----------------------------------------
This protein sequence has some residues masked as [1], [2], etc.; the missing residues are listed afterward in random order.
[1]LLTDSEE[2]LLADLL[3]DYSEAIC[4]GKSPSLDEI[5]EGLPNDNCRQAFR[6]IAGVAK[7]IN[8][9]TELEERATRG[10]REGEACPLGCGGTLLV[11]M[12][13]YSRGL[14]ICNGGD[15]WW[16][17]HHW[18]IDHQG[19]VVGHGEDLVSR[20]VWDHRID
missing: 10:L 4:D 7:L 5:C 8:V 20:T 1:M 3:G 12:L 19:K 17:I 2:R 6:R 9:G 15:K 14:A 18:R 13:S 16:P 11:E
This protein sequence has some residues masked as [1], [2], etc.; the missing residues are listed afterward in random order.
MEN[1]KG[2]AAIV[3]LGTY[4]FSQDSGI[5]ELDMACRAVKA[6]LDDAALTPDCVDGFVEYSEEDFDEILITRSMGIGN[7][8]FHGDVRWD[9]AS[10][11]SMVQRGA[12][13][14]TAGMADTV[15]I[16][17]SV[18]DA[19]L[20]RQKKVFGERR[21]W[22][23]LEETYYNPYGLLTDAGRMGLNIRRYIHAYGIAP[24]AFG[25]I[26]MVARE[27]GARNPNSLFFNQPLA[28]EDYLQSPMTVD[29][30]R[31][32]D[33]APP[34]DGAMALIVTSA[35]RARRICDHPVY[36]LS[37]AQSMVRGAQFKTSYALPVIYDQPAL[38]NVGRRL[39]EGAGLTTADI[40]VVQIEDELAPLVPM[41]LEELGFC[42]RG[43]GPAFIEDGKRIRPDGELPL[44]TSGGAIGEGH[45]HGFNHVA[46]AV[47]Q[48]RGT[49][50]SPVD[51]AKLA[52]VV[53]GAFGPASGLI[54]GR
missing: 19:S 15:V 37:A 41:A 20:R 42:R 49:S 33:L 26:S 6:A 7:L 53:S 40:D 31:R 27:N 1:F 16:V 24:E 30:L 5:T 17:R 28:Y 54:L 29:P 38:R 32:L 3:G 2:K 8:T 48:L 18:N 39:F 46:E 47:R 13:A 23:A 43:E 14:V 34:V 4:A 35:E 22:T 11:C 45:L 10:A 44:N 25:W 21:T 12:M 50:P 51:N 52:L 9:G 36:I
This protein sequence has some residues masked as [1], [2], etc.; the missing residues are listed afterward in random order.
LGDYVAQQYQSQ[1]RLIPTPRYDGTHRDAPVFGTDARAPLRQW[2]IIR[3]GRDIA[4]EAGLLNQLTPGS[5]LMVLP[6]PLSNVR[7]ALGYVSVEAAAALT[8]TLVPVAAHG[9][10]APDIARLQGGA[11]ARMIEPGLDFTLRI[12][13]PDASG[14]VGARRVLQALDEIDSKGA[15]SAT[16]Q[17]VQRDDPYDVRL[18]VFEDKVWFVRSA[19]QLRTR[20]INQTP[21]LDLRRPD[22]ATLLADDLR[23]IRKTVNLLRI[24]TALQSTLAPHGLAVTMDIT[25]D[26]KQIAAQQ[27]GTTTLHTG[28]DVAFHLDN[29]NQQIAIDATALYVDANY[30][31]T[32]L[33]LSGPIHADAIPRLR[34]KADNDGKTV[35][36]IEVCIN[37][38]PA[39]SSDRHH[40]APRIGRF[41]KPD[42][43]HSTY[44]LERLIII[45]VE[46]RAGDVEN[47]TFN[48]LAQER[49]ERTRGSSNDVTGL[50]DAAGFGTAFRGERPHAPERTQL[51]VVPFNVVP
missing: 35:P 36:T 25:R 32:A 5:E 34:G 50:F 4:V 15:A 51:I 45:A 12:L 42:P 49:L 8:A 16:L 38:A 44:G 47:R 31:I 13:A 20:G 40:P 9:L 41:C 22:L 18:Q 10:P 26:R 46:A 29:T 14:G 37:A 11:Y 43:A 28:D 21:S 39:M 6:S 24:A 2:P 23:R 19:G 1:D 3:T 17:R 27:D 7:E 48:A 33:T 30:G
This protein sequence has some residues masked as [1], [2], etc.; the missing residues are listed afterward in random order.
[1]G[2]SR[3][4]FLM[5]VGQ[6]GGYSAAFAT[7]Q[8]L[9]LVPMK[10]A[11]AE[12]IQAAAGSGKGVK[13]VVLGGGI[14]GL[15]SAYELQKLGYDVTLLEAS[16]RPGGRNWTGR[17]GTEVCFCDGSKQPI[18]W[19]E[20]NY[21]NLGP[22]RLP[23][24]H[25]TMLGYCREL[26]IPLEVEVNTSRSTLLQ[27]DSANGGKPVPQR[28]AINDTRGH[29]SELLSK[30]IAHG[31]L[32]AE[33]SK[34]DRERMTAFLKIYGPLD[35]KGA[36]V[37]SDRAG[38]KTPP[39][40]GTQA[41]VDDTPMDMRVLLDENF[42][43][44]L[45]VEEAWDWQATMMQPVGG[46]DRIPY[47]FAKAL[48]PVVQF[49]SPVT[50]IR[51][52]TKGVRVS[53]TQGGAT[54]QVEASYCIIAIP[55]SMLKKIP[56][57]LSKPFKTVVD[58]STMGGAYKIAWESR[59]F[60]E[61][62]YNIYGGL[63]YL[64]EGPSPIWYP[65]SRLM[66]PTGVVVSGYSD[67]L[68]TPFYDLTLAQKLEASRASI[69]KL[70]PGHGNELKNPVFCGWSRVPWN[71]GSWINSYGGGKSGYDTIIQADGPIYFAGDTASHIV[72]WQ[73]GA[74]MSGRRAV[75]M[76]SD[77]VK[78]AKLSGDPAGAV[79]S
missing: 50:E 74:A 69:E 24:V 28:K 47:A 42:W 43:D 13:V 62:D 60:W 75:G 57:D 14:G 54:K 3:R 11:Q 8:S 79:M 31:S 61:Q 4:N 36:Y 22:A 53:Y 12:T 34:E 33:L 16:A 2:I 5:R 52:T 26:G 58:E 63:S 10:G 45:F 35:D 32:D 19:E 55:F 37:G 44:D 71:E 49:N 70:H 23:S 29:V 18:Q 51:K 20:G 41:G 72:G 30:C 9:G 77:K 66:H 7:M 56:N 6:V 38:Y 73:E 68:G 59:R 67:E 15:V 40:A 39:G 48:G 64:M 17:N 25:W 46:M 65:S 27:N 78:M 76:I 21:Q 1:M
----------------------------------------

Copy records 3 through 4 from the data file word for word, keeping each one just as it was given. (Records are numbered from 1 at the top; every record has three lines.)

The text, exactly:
This protein sequence has some residues masked as [1], [2], etc.; the missing residues are listed afterward in random order.
LGDYVAQQYQSQ[1]RLIPTPRYDGTHRDAPVFGTDARAPLRQW[2]IIR[3]GRDIA[4]EAGLLNQLTPGS[5]LMVLP[6]PLSNVR[7]ALGYVSVEAAAALT[8]TLVPVAAHG[9][10]APDIARLQGGA[11]ARMIEPGLDFTLRI[12][13]PDASG[14]VGARRVLQALDEIDSKGA[15]SAT[16]Q[17]VQRDDPYDVRL[18]VFEDKVWFVRSA[19]QLRTR[20]INQTP[21]LDLRRPD[22]ATLLADDLR[23]IRKTVNLLRI[24]TALQSTLAPHGLAVTMDIT[25]D[26]KQIAAQQ[27]GTTTLHTG[28]DVAFHLDN[29]NQQIAIDATALYVDANY[30][31]T[32]L[33]LSGPIHADAIPRLR[34]KADNDGKTV[35][36]IEVCIN[37][38]PA[39]SSDRHH[40]APRIGRF[41]KPD[42][43]HSTY[44]LERLIII[45]VE[46]RAGDVEN[47]TFN[48]LAQER[49]ERTRGSSNDVTGL[50]DAAGFGTAFRGERPHAPERTQL[51]VVPFNVVP
missing: 35:P 36:T 25:R 32:A 5:E 34:G 50:F 4:V 15:A 51:I 45:A 12:L 42:P 49:L 8:A 16:L 38:A 44:G 47:R 31:I 13:A 20:G 40:P 9:L 41:C 22:L 18:Q 10:P 26:R 46:A 29:T 14:G 37:A 11:Y 43:A 28:D 21:S 39:M 6:S 24:A 2:P 23:R 19:G 1:D 3:T 17:R 27:D 7:E 48:A 33:T 30:G
This protein sequence has some residues masked as [1], [2], etc.; the missing residues are listed afterward in random order.
[1]G[2]SR[3][4]FLM[5]VGQ[6]GGYSAAFAT[7]Q[8]L[9]LVPMK[10]A[11]AE[12]IQAAAGSGKGVK[13]VVLGGGI[14]GL[15]SAYELQKLGYDVTLLEAS[16]RPGGRNWTGR[17]GTEVCFCDGSKQPI[18]W[19]E[20]NY[21]NLGP[22]RLP[23][24]H[25]TMLGYCREL[26]IPLEVEVNTSRSTLLQ[27]DSANGGKPVPQR[28]AINDTRGH[29]SELLSK[30]IAHG[31]L[32]AE[33]SK[34]DRERMTAFLKIYGPLD[35]KGA[36]V[37]SDRAG[38]KTPP[39][40]GTQA[41]VDDTPMDMRVLLDENF[42][43][44]L[45]VEEAWDWQATMMQPVGG[46]DRIPY[47]FAKAL[48]PVVQF[49]SPVT[50]IR[51][52]TKGVRVS[53]TQGGAT[54]QVEASYCIIAIP[55]SMLKKIP[56][57]LSKPFKTVVD[58]STMGGAYKIAWESR[59]F[60]E[61][62]YNIYGGL[63]YL[64]EGPSPIWYP[65]SRLM[66]PTGVVVSGYSD[67]L[68]TPFYDLTLAQKLEASRASI[69]KL[70]PGHGNELKNPVFCGWSRVPWN[71]GSWINSYGGGKSGYDTIIQADGPIYFAGDTASHIV[72]WQ[73]GA[74]MSGRRAV[75]M[76]SD[77]VK[78]AKLSGDPAGAV[79]S
missing: 50:E 74:A 69:E 24:V 28:K 47:A 42:W 43:D 13:V 62:D 60:W 75:G 57:D 14:G 54:K 3:R 11:Q 8:S 79:M 31:S 61:Q 4:N 36:Y 22:A 53:Y 12:T 34:E 33:L 16:A 2:I 5:R 52:T 26:G 58:E 63:S 10:G 45:F 35:D 32:D 19:E 55:F 37:G 44:D 71:E 49:N 70:H 23:S 29:V 18:Q 51:K 20:G 41:G 72:G 30:C 9:G 77:K 66:H 7:M 56:N 6:V 38:Y 73:E 68:G 59:R 67:E 15:V 40:A 39:G 48:G 64:M 17:N 25:W 46:M 65:S 27:N 78:M 76:I 21:Q 1:M